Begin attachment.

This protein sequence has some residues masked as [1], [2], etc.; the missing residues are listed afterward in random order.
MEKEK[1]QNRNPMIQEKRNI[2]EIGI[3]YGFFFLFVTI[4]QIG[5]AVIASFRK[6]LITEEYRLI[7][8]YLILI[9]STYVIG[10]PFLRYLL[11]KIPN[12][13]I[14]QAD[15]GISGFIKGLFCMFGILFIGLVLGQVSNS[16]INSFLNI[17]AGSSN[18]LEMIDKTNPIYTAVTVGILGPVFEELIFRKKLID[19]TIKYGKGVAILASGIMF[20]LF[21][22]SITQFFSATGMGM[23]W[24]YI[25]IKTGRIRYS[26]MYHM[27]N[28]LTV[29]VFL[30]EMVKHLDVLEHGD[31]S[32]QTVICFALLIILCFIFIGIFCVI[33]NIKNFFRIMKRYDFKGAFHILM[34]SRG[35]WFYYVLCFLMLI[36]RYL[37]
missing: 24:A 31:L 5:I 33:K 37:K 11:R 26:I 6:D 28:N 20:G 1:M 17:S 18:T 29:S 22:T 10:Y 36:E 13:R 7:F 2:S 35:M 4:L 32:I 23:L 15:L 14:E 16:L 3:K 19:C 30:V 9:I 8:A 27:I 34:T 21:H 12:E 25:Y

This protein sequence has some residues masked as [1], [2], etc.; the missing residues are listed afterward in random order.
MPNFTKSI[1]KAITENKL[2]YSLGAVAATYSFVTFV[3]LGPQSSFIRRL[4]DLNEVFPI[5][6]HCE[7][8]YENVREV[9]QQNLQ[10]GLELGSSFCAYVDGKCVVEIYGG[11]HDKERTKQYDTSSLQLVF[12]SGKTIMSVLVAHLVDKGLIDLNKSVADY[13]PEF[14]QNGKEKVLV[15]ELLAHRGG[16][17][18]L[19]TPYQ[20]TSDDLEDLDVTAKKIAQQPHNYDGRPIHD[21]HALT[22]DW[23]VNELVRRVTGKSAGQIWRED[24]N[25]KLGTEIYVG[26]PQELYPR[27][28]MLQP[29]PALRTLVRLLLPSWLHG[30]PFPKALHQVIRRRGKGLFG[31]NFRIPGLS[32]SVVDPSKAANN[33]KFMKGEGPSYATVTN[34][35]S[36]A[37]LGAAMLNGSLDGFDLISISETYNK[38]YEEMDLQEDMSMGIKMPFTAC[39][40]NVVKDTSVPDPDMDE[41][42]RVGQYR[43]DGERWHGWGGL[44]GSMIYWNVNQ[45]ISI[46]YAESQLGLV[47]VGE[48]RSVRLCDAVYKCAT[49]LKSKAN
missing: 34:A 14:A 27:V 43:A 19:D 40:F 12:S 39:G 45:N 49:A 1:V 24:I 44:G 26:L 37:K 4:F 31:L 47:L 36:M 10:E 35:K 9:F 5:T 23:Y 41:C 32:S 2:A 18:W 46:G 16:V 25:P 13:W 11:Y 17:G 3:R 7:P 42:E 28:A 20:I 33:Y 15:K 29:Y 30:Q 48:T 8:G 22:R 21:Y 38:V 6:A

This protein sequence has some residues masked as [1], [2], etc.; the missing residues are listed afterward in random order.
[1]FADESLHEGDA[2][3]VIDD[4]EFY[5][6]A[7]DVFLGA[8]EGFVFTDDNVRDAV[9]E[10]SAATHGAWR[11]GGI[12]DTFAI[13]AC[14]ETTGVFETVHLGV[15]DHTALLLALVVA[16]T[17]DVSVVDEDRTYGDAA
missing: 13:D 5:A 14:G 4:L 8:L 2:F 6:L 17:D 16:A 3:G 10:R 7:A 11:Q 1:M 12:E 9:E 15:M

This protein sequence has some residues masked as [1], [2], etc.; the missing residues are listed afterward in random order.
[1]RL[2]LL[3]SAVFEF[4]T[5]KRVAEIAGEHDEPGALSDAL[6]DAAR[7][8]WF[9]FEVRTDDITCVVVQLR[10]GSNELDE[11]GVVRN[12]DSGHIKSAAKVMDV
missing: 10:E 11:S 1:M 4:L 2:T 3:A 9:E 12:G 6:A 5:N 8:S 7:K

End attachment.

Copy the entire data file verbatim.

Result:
This protein sequence has some residues masked as [1], [2], etc.; the missing residues are listed afterward in random order.
MEKEK[1]QNRNPMIQEKRNI[2]EIGI[3]YGFFFLFVTI[4]QIG[5]AVIASFRK[6]LITEEYRLI[7][8]YLILI[9]STYVIG[10]PFLRYLL[11]KIPN[12][13]I[14]QAD[15]GISGFIKGLFCMFGILFIGLVLGQVSNS[16]INSFLNI[17]AGSSN[18]LEMIDKTNPIYTAVTVGILGPVFEELIFRKKLID[19]TIKYGKGVAILASGIMF[20]LF[21][22]SITQFFSATGMGM[23]W[24]YI[25]IKTGRIRYS[26]MYHM[27]N[28]LTV[29]VFL[30]EMVKHLDVLEHGD[31]S[32]QTVICFALLIILCFIFIGIFCVI[33]NIKNFFRIMKRYDFKGAFHILM[34]SRG[35]WFYYVLCFLMLI[36]RYL[37]
missing: 24:A 31:L 5:I 33:K 37:K 11:R 26:I 6:D 28:N 20:G 1:M 17:S 18:T 29:S 22:T 10:Y 36:E 13:R 7:F 2:S 35:M 4:L 32:I 23:L 15:L 14:E 16:L 3:K 19:C 30:V 9:I 8:A 27:I 34:T 21:H 12:E 25:Y

This protein sequence has some residues masked as [1], [2], etc.; the missing residues are listed afterward in random order.
MPNFTKSI[1]KAITENKL[2]YSLGAVAATYSFVTFV[3]LGPQSSFIRRL[4]DLNEVFPI[5][6]HCE[7][8]YENVREV[9]QQNLQ[10]GLELGSSFCAYVDGKCVVEIYGG[11]HDKERTKQYDTSSLQLVF[12]SGKTIMSVLVAHLVDKGLIDLNKSVADY[13]PEF[14]QNGKEKVLV[15]ELLAHRGG[16][17][18]L[19]TPYQ[20]TSDDLEDLDVTAKKIAQQPHNYDGRPIHD[21]HALT[22]DW[23]VNELVRRVTGKSAGQIWRED[24]N[25]KLGTEIYVG[26]PQELYPR[27][28]MLQP[29]PALRTLVRLLLPSWLHG[30]PFPKALHQVIRRRGKGLFG[31]NFRIPGLS[32]SVVDPSKAANN[33]KFMKGEGPSYATVTN[34][35]S[36]A[37]LGAAMLNGSLDGFDLISISETYNK[38]YEEMDLQEDMSMGIKMPFTAC[39][40]NVVKDTSVPDPDMDE[41][42]RVGQYR[43]DGERWHGWGGL[44]GSMIYWNVNQ[45]ISI[46]YAESQLGLV[47]VGE[48]RSVRLCDAVYKCAT[49]LKSKAN
missing: 34:A 14:A 27:V 43:A 19:D 40:F 12:S 39:G 45:N 49:A 1:V 24:I 44:G 26:L 37:K 4:F 31:L 47:L 36:M 10:E 35:K 9:F 5:T 23:Y 41:C 32:S 2:A 18:W 46:G 16:V 25:P 13:W 11:Y 17:G 3:R 7:P 42:E 28:A 20:I 33:Y 15:K 29:Y 30:Q 48:T 8:G 22:R 21:Y 38:V 6:A

This protein sequence has some residues masked as [1], [2], etc.; the missing residues are listed afterward in random order.
[1]FADESLHEGDA[2][3]VIDD[4]EFY[5][6]A[7]DVFLGA[8]EGFVFTDDNVRDAV[9]E[10]SAATHGAWR[11]GGI[12]DTFAI[13]AC[14]ETTGVFETVHLGV[15]DHTALLLALVVA[16]T[17]DVSVVDEDRTYGDAA
missing: 13:D 5:A 14:G 4:L 8:L 2:F 6:L 17:D 16:A 3:G 10:R 7:A 11:Q 1:M 12:E 9:E 15:M

This protein sequence has some residues masked as [1], [2], etc.; the missing residues are listed afterward in random order.
[1]RL[2]LL[3]SAVFEF[4]T[5]KRVAEIAGEHDEPGALSDAL[6]DAAR[7][8]WF[9]FEVRTDDITCVVVQLR[10]GSNELDE[11]GVVRN[12]DSGHIKSAAKVMDV
missing: 10:E 11:S 1:M 4:L 2:T 3:A 9:E 12:G 6:A 5:N 8:S 7:K